SQL Server Reporting Services Tip: How to capitalize just the first letter of text?

Attention to detail is a key in creating SSRS reports/dashboards that look like a work of a professional; To that end, here’s a tip: How to capitalize the first letter in your string? In other words, how to Camel Case the Text?

Here’s the function that you can use in your SSRS Expressions:


StrConv("hello world",3)

OR

StrConv("hello world",vbProperCase)
Input Function Output
hello world StrConv(“hello world”,3) Hello World

I hope that helps!

Back to basics: Design your Business Intelligence system to have lowest level data even if it’s not asked!

Here’s a scenario:

A Business Intelligence (BI) system for Sales is being developed at a company. Here are the events that occur:

1) Based on the requirements, It is documented that the Business needs to analyze Sales numbers by product, month, customer & employee

2) While designing the system IT learns that the data is stored at each Invoice Level but since the requirements document doesn’t say anything about having details down to invoice level, they decide to aggregate data before bringing in their system.

3) They develop the BI system within the time frame and sends it to business for data validation.

4) Business Analysts starts looking at the BI system and finds some numbers that don’t look right for a few products and need to see Invoices for those products to make sure that the data is right so they ask IT to give them invoice level data.

5) IT realizes that even though business had not requested Invoice Level data explicitly but they do NEED the lowest level data! They realize it’s crucial to pass data validation. Also, they talk with their business analysts and found out that they may  sometimes need to drill down to lowest level data to find insights that may be hidden at the aggregate level.

6) so IT decides to re-work on their solution. This increases the timeline & budget set for the project. Not only that they have lost the opportunity to gain the confidence of business by missing the budget and timeline.

7) They learn to “Design BI system to have the lowest level data even if it’s not asked!” and decides to never make this mistake again in the future!

This concludes the post and it’s important to include lowest level data in your BI system even if it’s not explicitly requested – this will save you time & build your credibility as a Business Intelligence developer/architect.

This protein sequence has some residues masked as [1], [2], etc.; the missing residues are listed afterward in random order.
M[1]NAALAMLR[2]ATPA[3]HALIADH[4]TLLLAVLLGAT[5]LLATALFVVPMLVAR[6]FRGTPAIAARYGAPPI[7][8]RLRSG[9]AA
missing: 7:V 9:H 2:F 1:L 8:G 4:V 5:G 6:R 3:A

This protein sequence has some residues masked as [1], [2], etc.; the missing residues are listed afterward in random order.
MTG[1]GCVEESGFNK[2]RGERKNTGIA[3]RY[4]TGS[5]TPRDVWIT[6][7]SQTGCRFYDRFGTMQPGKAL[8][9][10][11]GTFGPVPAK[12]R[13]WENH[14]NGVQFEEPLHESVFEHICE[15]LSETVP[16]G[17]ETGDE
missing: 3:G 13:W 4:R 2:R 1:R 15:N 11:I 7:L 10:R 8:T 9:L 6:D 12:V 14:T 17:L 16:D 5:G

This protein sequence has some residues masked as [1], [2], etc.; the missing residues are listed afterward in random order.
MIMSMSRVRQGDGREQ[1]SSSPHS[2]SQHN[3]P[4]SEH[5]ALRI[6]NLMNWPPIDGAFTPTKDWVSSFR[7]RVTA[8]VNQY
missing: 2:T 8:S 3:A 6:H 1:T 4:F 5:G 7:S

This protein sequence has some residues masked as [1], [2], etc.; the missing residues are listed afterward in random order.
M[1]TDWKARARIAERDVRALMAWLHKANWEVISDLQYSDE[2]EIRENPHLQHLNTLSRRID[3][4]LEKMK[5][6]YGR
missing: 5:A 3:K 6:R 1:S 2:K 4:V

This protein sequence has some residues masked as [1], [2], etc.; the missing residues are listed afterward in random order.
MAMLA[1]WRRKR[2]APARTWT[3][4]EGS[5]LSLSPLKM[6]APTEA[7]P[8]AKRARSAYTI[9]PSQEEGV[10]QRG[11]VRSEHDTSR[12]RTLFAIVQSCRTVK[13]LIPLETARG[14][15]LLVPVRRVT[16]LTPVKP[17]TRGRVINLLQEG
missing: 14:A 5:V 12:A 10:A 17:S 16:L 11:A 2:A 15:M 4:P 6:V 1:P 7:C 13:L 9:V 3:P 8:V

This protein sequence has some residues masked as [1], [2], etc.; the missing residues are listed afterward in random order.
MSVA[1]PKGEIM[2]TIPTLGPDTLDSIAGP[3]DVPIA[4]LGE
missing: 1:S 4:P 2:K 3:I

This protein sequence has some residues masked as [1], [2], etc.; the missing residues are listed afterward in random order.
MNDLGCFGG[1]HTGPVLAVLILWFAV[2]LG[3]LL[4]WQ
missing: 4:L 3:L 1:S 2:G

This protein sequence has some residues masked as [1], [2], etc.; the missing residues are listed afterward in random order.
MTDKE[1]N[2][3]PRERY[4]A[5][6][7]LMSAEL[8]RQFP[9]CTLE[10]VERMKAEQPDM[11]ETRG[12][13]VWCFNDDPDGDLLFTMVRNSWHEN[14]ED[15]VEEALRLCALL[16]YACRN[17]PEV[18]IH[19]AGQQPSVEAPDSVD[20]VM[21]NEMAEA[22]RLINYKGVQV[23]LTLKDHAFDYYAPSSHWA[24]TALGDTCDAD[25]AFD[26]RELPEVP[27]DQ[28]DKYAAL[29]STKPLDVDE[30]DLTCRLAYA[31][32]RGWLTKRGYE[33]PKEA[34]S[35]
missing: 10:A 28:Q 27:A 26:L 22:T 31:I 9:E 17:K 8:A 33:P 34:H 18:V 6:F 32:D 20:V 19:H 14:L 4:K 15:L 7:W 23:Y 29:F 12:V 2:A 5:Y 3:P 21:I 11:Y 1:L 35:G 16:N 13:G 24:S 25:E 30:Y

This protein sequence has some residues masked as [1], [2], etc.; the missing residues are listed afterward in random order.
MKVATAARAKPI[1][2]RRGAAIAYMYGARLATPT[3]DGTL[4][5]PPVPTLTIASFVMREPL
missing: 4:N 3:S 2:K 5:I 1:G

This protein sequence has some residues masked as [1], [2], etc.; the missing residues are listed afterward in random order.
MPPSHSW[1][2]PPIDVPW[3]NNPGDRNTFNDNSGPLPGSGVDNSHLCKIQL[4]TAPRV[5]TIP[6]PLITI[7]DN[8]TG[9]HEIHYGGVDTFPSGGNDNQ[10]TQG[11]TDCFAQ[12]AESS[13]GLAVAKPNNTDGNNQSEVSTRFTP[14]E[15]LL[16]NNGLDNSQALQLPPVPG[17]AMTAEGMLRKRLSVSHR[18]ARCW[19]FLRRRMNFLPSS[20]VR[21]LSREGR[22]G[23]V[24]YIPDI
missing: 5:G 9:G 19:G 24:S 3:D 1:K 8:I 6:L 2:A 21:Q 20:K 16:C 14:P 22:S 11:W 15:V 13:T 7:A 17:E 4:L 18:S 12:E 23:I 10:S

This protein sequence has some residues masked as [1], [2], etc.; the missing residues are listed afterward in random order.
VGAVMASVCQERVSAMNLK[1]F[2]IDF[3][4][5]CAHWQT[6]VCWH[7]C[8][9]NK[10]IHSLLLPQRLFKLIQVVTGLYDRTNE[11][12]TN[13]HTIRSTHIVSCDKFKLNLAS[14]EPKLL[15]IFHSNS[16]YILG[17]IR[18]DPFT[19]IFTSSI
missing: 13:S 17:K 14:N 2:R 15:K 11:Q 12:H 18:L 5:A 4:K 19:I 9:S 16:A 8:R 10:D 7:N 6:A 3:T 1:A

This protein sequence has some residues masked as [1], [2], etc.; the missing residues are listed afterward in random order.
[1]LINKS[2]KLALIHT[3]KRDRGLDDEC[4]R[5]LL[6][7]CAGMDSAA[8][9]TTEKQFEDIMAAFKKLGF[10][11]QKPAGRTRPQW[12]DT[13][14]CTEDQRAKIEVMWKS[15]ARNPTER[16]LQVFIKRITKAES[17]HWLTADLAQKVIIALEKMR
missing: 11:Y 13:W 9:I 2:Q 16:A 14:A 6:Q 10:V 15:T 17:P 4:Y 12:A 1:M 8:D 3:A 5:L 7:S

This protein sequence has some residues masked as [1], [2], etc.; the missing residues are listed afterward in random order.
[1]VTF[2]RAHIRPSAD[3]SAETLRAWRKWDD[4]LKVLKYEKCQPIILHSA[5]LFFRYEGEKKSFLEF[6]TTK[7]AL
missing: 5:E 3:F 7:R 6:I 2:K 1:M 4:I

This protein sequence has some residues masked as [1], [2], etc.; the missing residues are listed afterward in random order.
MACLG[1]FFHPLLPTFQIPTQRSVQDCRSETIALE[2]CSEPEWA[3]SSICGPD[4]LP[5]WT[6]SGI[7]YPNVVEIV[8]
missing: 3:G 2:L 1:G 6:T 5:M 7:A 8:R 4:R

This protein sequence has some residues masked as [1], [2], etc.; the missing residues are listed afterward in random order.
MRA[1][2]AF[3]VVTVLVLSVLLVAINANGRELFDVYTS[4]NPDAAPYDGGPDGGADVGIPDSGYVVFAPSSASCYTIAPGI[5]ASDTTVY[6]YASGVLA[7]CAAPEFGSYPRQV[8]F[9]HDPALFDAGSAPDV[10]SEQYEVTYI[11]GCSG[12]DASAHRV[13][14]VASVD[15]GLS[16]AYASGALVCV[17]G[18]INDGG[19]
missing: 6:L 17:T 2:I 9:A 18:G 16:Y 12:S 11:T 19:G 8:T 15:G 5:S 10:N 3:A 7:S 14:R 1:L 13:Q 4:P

How does Internet of Things (#IoT) impact data professionals?

Internet enabled computers to be connected with each other.

Internet enabled Mobile Devices to be connected with each other.

Now, Internet will be used to enable physical things to be connected with each other. This is what is called “Internet of things” (IoT).

So what happens?

since more devices are connected with internet – we will able to generate more data! This is usually good if there’s a business vision around how to make sense of data to increase efficiency of all these things.

Here’s a nice case study from Microsoft (focus on the business case – the things in this case is “elevator” to drive reliability)

 

This is all good news for data professionals! There will be increased demand for professionals who can help businesses make sense of data generated via IoT.

Also beware of the “hype” around this technology. It’s important to take incremental steps to achieve the vision – Instead of trying to analyze data from ALL devices in your organization, start with one physical thing that matter the most for your organization or start with data that you have and take incremental steps to spread data culture in your organization!

Now that Big Data has become a mainstream word in IT and business, we have a new buzzword to learn/talk about IoT – but remember it’s all about making sense of data and your skills would be more valuable than ever!

How to Configure SQL Server Analysis services’s Action to Open an URL?

SSAS Actions are powerful! You can open web pages, open sql server reporting services, customize drill through reports among other things using actions. In this post, you will see a common requirement from users to navigate to a corporate intranet site from the cube – and usually it needs to be dynamic.

For example, user is interested in seeing the Order Entry Page hosted on the corporate intranet site by using the Order ID from the SSAS cube.

Here’s how you can set it up:

1. Open SSAS Cube in SQL Server Data Tools:

2. Navigate to Actions tab:

ssas url action analysis services sql server web page

3. Here you’ll see three types of action that you can configure

a. Standard (this have five subtypes including the URL action)

b. Drill Through

c. report action

4. For the purpose of this blog post, let’s focus on standard action:

ssas url action analysis services sql server web page5. Once you click on the “New Action” it will ask you to configure the action:

a. Name: Enter the desired name here

b. Target Type: In this case, Order ID is an attribute member but you will have to choose appropriate target type for your scenario

c. Target Object: In this case, it’s something like [Order].[Order ID] – in your case, you’ll have to choose an appropriate target object

d. Type: URL in this case (also don’t forget to check books online for what other types can do as well)